A few weeks ago, referring to the exploding sex abuse scandal in the Catholic Church in Chile, I wrote:
The Catholic Church, as an institution, and its bishops acting as a collective, have lied, are lying, and will continue to lie to the people of God about this problem. They have no interest whatsoever in resolving it - only in protecting their own power, and the institution of the Church as a whole, and its power and prestige in society. They do not care about the individuals involved, or the victims . . . or the good clergy who have been tainted with the stench of this scandal.
How can I say that? It's very simple. Actions speak louder than words - and lack of action is, in itself, an action. The Church, in the United States, in Chile, in the Vatican, and elsewhere, has taken little or no effective, meaningful action against those who were ultimately responsible for this scandal - namely, its bishops and administrators, who routinely concealed the extent of the problem, shuffled offenders around among themselves, and allowed them to continue to offend, rather than deal with the matter. Even after the scandal blew up, many leaders of the Church continued to try to defend their offices and the institution of the Church, rather than admit that the situation was absolutely indefensible.
There's more at the link.
Now comes the news that one of the Catholic Church's former (now retired) most senior leaders has been accused of sexual misconduct. His punishment, however (at least so far) amounts to little more than a public slap on the wrist.
Cardinal Theodore McCarrick, who led the Archdiocese of Washington and was a political force in the nation's capital, said on Wednesday that he has been removed from public ministry by the Vatican because of a decades-old allegation of sexual abuse.
The Vatican secretary of state, Cardinal Pietro Parolin, "at the direction of Pope Francis," told McCarrick that he is no longer to exercise his priestly ministry in public, said Cardinal Timothy Dolan of New York, whose archdiocese led the investigation.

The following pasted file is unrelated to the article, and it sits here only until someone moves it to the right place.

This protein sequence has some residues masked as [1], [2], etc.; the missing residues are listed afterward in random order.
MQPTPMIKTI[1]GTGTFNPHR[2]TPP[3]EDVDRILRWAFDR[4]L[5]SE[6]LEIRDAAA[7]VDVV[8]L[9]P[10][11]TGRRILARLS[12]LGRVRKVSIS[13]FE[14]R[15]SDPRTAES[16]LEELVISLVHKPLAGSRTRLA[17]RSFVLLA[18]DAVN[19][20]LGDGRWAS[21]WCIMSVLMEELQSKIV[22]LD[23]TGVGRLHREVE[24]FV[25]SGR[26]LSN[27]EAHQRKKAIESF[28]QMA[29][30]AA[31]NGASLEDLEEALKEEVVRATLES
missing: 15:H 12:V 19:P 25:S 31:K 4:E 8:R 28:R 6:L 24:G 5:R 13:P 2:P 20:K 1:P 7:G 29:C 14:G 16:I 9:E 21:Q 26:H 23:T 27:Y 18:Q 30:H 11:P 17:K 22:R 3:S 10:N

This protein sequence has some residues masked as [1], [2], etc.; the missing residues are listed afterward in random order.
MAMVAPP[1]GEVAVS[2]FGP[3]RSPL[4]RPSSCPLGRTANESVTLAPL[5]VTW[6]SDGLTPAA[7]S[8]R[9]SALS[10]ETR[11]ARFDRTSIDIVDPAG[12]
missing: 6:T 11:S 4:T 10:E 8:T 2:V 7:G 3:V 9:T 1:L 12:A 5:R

McCarrick was also accused three times of sexual misconduct with adults "decades ago" while he served as a bishop in Metuchen and Newark, New Jersey, the current bishops of those cities said on Wednesday. Two of those allegations resulted in settlements, the bishops said.
Again, more at the link.
Cardinal McCarrick is hardly the first prelate to have indulged in sexual sin while in office. The former Archbishop of Milwaukee, Rembert Weakland, was hardly a shining example of probity, and displayed what appears to have been callous indifference to clergy sex abuse in his archdiocese. Bishops Symons and O'Connell of Palm Beach diocese both resigned due to their personal involvement in scandal. They are not alone.
Having been a priest myself, until I withdrew in disgust over the gross mishandling of the clergy sex abuse scandal, I've been informed by clergy in several other dioceses of suspected or alleged misconduct by other bishops, some still in office. For obvious reasons, I can't name them here, because that would be regarded as hearsay rather than legally admissible evidence, no matter how holy or trustworthy the clergy providing it. However, I daresay the truth will come out sooner or later. In fact, I guarantee it will.
The Roman poet Juvenal asked, "Quis custodiet ipsos custodes?", meaning "Who will guard the guardians?" Since the Catholic Church sees bishops as the successors of the Apostles, one might reword that as "Who will guard the guardians of faith?" - or, at least, their consciences and conduct. It seems some of them certainly need someone to do so!
EDITED TO ADD: Tom Dreher has a lot more fuel to add to the fire. Go read it.